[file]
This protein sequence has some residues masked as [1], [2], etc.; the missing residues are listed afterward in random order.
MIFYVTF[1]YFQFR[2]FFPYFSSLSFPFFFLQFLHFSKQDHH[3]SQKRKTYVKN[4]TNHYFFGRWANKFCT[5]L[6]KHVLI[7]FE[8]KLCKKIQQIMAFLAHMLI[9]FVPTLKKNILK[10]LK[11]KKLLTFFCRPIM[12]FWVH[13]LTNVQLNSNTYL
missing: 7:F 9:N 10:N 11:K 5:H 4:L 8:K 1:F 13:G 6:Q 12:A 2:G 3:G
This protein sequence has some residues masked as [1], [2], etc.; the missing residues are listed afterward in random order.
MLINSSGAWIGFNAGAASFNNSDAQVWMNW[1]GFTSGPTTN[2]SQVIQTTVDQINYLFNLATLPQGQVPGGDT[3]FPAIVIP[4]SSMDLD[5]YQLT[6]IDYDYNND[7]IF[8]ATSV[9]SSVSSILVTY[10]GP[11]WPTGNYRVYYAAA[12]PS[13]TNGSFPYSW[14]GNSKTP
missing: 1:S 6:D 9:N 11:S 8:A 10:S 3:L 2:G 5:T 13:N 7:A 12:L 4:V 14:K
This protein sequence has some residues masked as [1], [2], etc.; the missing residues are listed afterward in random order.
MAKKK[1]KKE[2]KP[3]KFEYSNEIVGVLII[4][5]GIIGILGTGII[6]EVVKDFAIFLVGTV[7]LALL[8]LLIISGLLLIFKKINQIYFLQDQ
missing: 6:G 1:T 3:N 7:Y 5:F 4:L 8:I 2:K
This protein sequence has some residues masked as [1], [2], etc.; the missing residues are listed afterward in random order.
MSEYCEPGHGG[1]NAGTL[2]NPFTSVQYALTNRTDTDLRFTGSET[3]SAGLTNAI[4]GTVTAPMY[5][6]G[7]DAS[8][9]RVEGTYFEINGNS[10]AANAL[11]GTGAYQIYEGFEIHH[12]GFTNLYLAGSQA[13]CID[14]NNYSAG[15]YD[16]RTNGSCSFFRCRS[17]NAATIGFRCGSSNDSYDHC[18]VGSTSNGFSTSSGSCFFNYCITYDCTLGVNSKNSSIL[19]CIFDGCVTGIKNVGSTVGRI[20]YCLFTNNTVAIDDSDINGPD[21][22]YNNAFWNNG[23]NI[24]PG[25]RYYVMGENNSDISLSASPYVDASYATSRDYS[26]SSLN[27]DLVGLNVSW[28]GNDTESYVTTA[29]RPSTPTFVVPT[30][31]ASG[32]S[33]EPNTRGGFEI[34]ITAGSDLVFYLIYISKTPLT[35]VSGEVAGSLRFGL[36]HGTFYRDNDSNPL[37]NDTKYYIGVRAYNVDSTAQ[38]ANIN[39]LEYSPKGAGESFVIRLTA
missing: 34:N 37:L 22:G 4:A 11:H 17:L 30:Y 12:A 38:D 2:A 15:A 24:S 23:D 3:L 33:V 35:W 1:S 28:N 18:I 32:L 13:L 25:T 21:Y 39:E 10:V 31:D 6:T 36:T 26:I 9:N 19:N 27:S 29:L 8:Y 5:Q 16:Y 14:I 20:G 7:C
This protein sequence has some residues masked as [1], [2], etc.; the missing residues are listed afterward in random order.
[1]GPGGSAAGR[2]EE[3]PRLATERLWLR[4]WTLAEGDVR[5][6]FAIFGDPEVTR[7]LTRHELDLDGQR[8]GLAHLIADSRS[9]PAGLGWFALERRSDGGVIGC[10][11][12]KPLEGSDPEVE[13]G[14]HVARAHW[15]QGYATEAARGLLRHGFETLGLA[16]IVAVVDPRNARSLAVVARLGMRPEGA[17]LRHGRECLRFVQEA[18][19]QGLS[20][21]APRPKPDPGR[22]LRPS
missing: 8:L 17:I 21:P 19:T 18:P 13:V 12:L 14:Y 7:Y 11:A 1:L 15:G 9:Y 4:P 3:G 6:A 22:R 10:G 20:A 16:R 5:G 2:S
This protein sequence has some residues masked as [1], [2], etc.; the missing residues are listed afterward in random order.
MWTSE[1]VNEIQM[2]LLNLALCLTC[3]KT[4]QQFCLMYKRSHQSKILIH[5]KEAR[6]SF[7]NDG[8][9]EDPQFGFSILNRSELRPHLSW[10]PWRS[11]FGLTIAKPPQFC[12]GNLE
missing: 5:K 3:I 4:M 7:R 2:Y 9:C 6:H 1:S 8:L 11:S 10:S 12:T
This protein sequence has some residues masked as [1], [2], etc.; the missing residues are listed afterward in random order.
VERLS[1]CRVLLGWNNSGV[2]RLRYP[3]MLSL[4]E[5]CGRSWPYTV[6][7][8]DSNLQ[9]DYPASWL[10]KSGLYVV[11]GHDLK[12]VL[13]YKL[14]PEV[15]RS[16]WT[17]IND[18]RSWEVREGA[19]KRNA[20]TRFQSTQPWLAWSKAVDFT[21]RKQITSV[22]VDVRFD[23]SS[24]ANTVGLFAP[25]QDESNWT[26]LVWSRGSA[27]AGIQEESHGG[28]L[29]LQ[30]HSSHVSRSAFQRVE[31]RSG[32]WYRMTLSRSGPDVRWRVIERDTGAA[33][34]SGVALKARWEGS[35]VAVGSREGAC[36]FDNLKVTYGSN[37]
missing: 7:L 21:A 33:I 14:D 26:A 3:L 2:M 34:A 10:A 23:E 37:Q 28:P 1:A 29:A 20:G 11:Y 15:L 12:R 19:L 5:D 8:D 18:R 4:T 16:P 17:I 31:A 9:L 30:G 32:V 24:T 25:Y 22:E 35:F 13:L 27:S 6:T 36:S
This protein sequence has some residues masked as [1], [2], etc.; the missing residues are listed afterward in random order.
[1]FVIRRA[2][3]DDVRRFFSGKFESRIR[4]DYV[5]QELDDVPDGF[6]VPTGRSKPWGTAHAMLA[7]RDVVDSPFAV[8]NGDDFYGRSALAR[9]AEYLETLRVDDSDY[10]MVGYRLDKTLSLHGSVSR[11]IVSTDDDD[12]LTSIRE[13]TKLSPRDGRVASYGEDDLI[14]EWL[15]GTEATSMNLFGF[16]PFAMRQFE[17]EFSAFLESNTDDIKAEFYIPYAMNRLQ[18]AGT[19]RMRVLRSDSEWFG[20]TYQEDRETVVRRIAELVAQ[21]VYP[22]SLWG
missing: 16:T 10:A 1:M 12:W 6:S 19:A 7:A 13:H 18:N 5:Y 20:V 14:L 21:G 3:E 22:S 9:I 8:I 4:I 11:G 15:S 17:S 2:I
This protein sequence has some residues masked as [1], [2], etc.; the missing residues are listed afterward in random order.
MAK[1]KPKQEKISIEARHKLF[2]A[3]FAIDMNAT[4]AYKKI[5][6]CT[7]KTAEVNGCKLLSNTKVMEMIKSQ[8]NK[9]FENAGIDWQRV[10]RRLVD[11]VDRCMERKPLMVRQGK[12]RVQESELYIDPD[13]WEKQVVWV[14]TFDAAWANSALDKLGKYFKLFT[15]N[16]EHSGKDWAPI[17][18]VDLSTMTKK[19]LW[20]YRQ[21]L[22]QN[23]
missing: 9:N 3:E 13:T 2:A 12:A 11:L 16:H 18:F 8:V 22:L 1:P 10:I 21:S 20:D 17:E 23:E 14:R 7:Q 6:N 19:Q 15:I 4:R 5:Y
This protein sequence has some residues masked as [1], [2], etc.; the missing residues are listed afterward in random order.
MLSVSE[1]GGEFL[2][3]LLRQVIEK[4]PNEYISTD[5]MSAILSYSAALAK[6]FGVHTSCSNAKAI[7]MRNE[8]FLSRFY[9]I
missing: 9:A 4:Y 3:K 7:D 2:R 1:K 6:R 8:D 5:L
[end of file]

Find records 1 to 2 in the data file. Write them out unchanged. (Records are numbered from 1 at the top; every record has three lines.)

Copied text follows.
This protein sequence has some residues masked as [1], [2], etc.; the missing residues are listed afterward in random order.
MIFYVTF[1]YFQFR[2]FFPYFSSLSFPFFFLQFLHFSKQDHH[3]SQKRKTYVKN[4]TNHYFFGRWANKFCT[5]L[6]KHVLI[7]FE[8]KLCKKIQQIMAFLAHMLI[9]FVPTLKKNILK[10]LK[11]KKLLTFFCRPIM[12]FWVH[13]LTNVQLNSNTYL
missing: 7:F 9:N 10:N 11:K 5:H 4:L 8:K 1:F 13:G 6:Q 12:A 2:G 3:G
This protein sequence has some residues masked as [1], [2], etc.; the missing residues are listed afterward in random order.
MLINSSGAWIGFNAGAASFNNSDAQVWMNW[1]GFTSGPTTN[2]SQVIQTTVDQINYLFNLATLPQGQVPGGDT[3]FPAIVIP[4]SSMDLD[5]YQLT[6]IDYDYNND[7]IF[8]ATSV[9]SSVSSILVTY[10]GP[11]WPTGNYRVYYAAA[12]PS[13]TNGSFPYSW[14]GNSKTP
missing: 1:S 6:D 9:N 11:S 8:A 10:S 3:L 2:G 5:T 13:N 7:A 12:L 4:V 14:K